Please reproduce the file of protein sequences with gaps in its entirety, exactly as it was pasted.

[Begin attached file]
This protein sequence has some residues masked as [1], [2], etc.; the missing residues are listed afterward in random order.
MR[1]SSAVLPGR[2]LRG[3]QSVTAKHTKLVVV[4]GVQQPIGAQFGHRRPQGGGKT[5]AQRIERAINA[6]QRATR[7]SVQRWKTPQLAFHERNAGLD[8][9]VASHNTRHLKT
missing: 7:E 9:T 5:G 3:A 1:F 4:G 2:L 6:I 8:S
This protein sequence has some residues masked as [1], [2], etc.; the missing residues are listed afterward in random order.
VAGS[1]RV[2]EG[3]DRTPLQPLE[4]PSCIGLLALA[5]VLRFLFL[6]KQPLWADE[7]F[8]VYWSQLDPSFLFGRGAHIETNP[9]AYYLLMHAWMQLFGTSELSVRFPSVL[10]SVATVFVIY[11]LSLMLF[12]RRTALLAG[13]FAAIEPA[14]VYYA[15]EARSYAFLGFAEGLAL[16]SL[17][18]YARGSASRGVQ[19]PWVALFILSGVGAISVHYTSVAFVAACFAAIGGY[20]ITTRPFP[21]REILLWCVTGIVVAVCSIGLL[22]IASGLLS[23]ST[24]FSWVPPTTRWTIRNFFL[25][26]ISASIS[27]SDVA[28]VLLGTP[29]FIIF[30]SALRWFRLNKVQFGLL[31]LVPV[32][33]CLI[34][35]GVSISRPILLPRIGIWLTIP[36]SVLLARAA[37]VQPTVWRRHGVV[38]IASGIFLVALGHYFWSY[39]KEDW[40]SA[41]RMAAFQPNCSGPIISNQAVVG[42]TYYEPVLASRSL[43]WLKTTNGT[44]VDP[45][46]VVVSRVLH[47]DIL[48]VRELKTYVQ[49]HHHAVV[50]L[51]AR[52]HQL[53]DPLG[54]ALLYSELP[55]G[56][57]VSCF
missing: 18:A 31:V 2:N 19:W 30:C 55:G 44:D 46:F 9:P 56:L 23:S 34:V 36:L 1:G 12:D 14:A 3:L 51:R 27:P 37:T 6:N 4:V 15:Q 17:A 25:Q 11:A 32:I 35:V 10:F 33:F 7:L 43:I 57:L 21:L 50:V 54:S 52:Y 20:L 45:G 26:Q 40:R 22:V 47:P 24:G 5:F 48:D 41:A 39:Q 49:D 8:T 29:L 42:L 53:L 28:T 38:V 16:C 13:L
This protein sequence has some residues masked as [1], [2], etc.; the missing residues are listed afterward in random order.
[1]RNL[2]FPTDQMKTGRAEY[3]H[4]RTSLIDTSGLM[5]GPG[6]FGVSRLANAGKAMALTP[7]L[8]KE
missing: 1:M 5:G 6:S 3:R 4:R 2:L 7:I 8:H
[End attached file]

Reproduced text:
This protein sequence has some residues masked as [1], [2], etc.; the missing residues are listed afterward in random order.
MR[1]SSAVLPGR[2]LRG[3]QSVTAKHTKLVVV[4]GVQQPIGAQFGHRRPQGGGKT[5]AQRIERAINA[6]QRATR[7]SVQRWKTPQLAFHERNAGLD[8][9]VASHNTRHLKT
missing: 7:E 9:T 5:G 3:A 1:F 4:G 2:L 6:I 8:S
This protein sequence has some residues masked as [1], [2], etc.; the missing residues are listed afterward in random order.
VAGS[1]RV[2]EG[3]DRTPLQPLE[4]PSCIGLLALA[5]VLRFLFL[6]KQPLWADE[7]F[8]VYWSQLDPSFLFGRGAHIETNP[9]AYYLLMHAWMQLFGTSELSVRFPSVL[10]SVATVFVIY[11]LSLMLF[12]RRTALLAG[13]FAAIEPA[14]VYYA[15]EARSYAFLGFAEGLAL[16]SL[17][18]YARGSASRGVQ[19]PWVALFILSGVGAISVHYTSVAFVAACFAAIGGY[20]ITTRPFP[21]REILLWCVTGIVVAVCSIGLL[22]IASGLLS[23]ST[24]FSWVPPTTRWTIRNFFL[25][26]ISASIS[27]SDVA[28]VLLGTP[29]FIIF[30]SALRWFRLNKVQFGLL[31]LVPV[32][33]CLI[34][35]GVSISRPILLPRIGIWLTIP[36]SVLLARAA[37]VQPTVWRRHGVV[38]IASGIFLVALGHYFWSY[39]KEDW[40]SA[41]RMAAFQPNCSGPIISNQAVVG[42]TYYEPVLASRSL[43]WLKTTNGT[44]VDP[45][46]VVVSRVLH[47]DIL[48]VRELKTYVQ[49]HHHAVV[50]L[51]AR[52]HQL[53]DPLG[54]ALLYSELP[55]G[56][57]VSCF
missing: 18:A 31:V 2:N 19:W 30:C 55:G 44:D 46:F 9:P 56:L 23:S 34:V 36:L 1:G 12:D 14:A 3:L 51:R 27:P 37:T 6:N 4:V 15:Q 17:A 25:Q 11:A 32:I 35:V 10:F 33:F 7:L 43:I 57:L 21:L 50:V 54:S 52:Y 20:L 45:G 26:Q 40:R 22:V 47:P 24:G 5:F 48:D 41:A 39:Q 49:D 8:T 29:L 42:L 53:L 28:T 38:V 16:C 13:L
This protein sequence has some residues masked as [1], [2], etc.; the missing residues are listed afterward in random order.
[1]RNL[2]FPTDQMKTGRAEY[3]H[4]RTSLIDTSGLM[5]GPG[6]FGVSRLANAGKAMALTP[7]L[8]KE
missing: 1:M 5:G 6:S 3:R 4:R 2:L 7:I 8:H